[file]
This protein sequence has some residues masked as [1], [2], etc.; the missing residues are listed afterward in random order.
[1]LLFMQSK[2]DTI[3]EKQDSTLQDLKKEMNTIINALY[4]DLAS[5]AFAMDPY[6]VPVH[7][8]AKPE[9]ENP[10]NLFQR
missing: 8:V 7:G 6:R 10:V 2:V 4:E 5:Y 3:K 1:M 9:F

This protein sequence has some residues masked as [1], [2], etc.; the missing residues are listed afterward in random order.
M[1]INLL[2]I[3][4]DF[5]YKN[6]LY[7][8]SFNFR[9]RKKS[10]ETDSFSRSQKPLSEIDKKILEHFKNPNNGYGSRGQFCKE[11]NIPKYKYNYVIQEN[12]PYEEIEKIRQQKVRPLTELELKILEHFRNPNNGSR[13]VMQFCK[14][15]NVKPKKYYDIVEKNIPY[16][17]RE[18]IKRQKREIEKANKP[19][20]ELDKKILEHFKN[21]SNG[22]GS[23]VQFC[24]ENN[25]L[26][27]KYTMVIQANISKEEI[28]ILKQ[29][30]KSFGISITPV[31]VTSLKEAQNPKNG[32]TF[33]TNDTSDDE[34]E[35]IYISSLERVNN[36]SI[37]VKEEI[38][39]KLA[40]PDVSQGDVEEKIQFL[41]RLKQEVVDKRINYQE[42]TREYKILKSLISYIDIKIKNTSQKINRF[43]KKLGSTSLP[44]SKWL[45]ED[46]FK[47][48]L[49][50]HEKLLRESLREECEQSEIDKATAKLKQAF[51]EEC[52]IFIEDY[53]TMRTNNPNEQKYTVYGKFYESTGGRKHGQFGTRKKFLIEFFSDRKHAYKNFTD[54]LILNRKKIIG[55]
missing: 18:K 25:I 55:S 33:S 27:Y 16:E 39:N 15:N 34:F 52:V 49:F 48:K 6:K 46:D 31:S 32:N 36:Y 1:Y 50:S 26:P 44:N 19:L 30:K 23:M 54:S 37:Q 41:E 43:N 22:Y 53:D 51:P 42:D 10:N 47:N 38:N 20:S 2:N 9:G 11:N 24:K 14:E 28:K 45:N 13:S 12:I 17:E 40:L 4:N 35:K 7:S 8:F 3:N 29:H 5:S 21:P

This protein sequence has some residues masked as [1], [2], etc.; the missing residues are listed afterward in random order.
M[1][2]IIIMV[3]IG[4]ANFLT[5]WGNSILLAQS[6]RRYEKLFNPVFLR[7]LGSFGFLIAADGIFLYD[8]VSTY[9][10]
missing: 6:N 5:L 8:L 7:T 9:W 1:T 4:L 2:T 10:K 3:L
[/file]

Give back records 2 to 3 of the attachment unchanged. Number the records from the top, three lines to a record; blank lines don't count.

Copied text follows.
This protein sequence has some residues masked as [1], [2], etc.; the missing residues are listed afterward in random order.
M[1]INLL[2]I[3][4]DF[5]YKN[6]LY[7][8]SFNFR[9]RKKS[10]ETDSFSRSQKPLSEIDKKILEHFKNPNNGYGSRGQFCKE[11]NIPKYKYNYVIQEN[12]PYEEIEKIRQQKVRPLTELELKILEHFRNPNNGSR[13]VMQFCK[14][15]NVKPKKYYDIVEKNIPY[16][17]RE[18]IKRQKREIEKANKP[19][20]ELDKKILEHFKN[21]SNG[22]GS[23]VQFC[24]ENN[25]L[26][27]KYTMVIQANISKEEI[28]ILKQ[29][30]KSFGISITPV[31]VTSLKEAQNPKNG[32]TF[33]TNDTSDDE[34]E[35]IYISSLERVNN[36]SI[37]VKEEI[38][39]KLA[40]PDVSQGDVEEKIQFL[41]RLKQEVVDKRINYQE[42]TREYKILKSLISYIDIKIKNTSQKINRF[43]KKLGSTSLP[44]SKWL[45]ED[46]FK[47][48]L[49][50]HEKLLRESLREECEQSEIDKATAKLKQAF[51]EEC[52]IFIEDY[53]TMRTNNPNEQKYTVYGKFYESTGGRKHGQFGTRKKFLIEFFSDRKHAYKNFTD[54]LILNRKKIIG[55]
missing: 18:K 25:I 55:S 33:S 27:Y 16:E 39:N 15:N 34:F 52:V 49:F 48:K 6:K 46:D 31:S 32:N 36:Y 1:Y 50:S 26:P 44:N 19:L 30:K 23:M 54:S 37:Q 41:E 43:N 22:Y 53:D 51:P 42:D 10:N 47:N 38:N 20:S 2:N 9:G 11:N 24:K 14:E 28:K 45:N 13:S 12:I 17:E 40:L 4:N 35:K 7:S 8:F 3:N 29:H 5:S 21:P

This protein sequence has some residues masked as [1], [2], etc.; the missing residues are listed afterward in random order.
M[1][2]IIIMV[3]IG[4]ANFLT[5]WGNSILLAQS[6]RRYEKLFNPVFLR[7]LGSFGFLIAADGIFLYD[8]VSTY[9][10]
missing: 6:N 5:L 8:L 7:T 9:W 1:T 4:L 2:T 10:K 3:L